Multi-scale assessment of rotavirus vaccination: determinants of immunological, clinical and population-level effects Restricted; Files Only

Baker, Julia Marie (Spring 2019)

Permanent URL: https://etd.library.emory.edu/concern/etds/2n49t2644?locale=en
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Abstract

Starting in 2006, rotavirus vaccines have been integrated into 96 national immunization programs. Yet, rotavirus gastroenteritis continues to cause 128,500-215,000 deaths among children under 5 years of age annually. This research aimed to generate insights that will help mitigate two major challenges preventing global success of the rotavirus vaccine and to understand the population-level effects of vaccination.

 

Rotavirus vaccines are substantially less immunogenic in high child mortality settings when compared to low child mortality settings. In Aim 1, we assessed individual and country-level factors associated with rotavirus vaccine immunogenicity. We pooled individual-level data on vaccinated infants from 22 clinical trials conducted across child mortality settings. Using multilevel logistic regression, we found oral polio vaccination given concomitantly with the first two rotavirus vaccine doses reduced seroconversion by 37% (OR=0.63, 95% CI=0.47, 0.84). 

 

Given the need for improved rotavirus vaccine performance, a simple and effective method for evaluating new vaccination strategies and potential vaccine candidates is essential. In Aim 2, we assessed serum IgA as a correlate of protection for reduced risk of rotavirus gastroenteritis in high and low child mortality settings. Survival analysis methods were applied to follow-up data for vaccinated infants from pooled, individual-level clinical trial data. While no clear threshold indicating perfect protection across settings was identified, seroconversion served as a strong indicator of reduced risk of severe rotavirus gastroenteritis (child mortality setting: low: HR=0.04, 95% CI=0.01, 0.32; high: HR=0.48, 95% CI=0.26, 0.90)

 

Aim 3 estimated the longer-term, population-wide impacts of rotavirus vaccination in the United States. Time series data on monthly rates of rotavirus gastroenteritis hospitalizations in the pre- and post-vaccine periods were analyzed using negative binomial logistic regression. Declines in rotavirus gastroenteritis and a shift from annual to biennial patterns were apparent across age groups. The results highlight the important role infants play in rotavirus transmission and the underappreciated burden in older populations. Overall, rotavirus gastroenteritis hospitalizations decreased by 69% (95% CI=62%, 76%).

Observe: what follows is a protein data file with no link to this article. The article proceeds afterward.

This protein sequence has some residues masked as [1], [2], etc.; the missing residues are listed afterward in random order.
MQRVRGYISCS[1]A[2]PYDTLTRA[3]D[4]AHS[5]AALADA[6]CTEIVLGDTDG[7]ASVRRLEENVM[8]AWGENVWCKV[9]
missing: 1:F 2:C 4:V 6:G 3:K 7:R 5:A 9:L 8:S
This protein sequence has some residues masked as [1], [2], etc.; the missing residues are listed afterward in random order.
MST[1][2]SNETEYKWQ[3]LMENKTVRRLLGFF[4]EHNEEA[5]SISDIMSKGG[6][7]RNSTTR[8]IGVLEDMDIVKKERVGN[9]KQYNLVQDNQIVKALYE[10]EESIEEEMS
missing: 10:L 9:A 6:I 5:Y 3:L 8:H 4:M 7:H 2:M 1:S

Seroconversion is valuable for identifying drivers of differential vaccine immunogenicity and for predicting risk of rotavirus gastroenteritis.  Introduction of the rotavirus vaccine can lead to altered longer-term patterns in rotavirus gastroenteritis across age groups.

Table of Contents

1         Background   1

1.1      Child mortality and rotavirus burden of disease among young children       1

1.2      Rotavirus burden among older children and adults   2

1.3      Viral characteristics, transmission and infection       3

1.4      Rotavirus immunology           4

1.4.1   Mucosal and systemic immune response to rotavirus infection        4

1.4.2   Correlates of protection against rotavirus infection and rotavirus gastroenteritis     6

1.5      Seasonality of rotavirus gastroenteritis          8

1.6      Rotavirus vaccines     9

1.6.1   Vaccine safety 9

1.6.2   Currently available vaccines  9

1.6.3   Correlates of immunogenicity for rotavirus vaccines 13

1.7      Rotavirus vaccine challenges 14

1.7.1   Vaccine performance 14

1.7.2   Identification of a correlate of protection      17

1.8      Vaccine evaluation    18

1.9      Longer-term direct and indirect vaccine effects       22

2         Study rationale, specific aims and significance         23

2.1      Study rationale           23

2.2      Aims overview           25

3         Data sources   28

3.1      GSK clinical trials      28

3.2      Healthcare Cost and Utilization Project State Inpatient Database    36

3.3      National Center for Health Statistics Bridged Race data      37

3.4      MarketScan    38

4         Aim 1- Vaccine immunogenicity       41

5         Aim 2- Correlates of protection         75

6         Aim 3- Longer-term direct and indirect vaccine effects       108

7         Aim 3- Supplemental Study  133

8         Public Health Impact 163

8.1      Overview       163

8.2      Contribution of each specific aim      163

8.2.1   Aim 1- Immunogenicity        163

8.2.2   Aim 2- Correlates of protection         166

8.2.3   Aim 3- Direct and indirect vaccine effects   169

8.3      Summary        175

9         References     176

10       Appendix       210

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